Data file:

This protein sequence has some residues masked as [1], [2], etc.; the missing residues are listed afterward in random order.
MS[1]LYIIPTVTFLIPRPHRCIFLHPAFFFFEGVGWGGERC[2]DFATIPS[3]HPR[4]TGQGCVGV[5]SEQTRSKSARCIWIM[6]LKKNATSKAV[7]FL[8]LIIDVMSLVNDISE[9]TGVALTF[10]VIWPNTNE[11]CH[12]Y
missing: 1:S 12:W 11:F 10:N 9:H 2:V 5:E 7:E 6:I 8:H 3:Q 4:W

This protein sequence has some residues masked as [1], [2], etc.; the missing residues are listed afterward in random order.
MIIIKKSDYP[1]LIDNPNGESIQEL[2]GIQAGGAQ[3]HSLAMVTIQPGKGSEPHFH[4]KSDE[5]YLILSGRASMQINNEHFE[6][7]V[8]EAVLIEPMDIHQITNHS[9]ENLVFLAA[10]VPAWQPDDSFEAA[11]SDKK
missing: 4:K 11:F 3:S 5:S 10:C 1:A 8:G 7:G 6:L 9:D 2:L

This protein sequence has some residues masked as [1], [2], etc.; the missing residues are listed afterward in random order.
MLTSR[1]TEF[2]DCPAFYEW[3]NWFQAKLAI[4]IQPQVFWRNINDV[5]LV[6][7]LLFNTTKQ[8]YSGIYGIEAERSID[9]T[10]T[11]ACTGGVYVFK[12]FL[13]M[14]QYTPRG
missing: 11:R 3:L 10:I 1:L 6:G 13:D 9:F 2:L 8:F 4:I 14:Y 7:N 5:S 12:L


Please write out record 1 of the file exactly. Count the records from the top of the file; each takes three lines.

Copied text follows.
This protein sequence has some residues masked as [1], [2], etc.; the missing residues are listed afterward in random order.
MS[1]LYIIPTVTFLIPRPHRCIFLHPAFFFFEGVGWGGERC[2]DFATIPS[3]HPR[4]TGQGCVGV[5]SEQTRSKSARCIWIM[6]LKKNATSKAV[7]FL[8]LIIDVMSLVNDISE[9]TGVALTF[10]VIWPNTNE[11]CH[12]Y
missing: 1:S 12:W 11:F 10:N 9:H 2:V 5:E 7:E 6:I 8:H 3:Q 4:W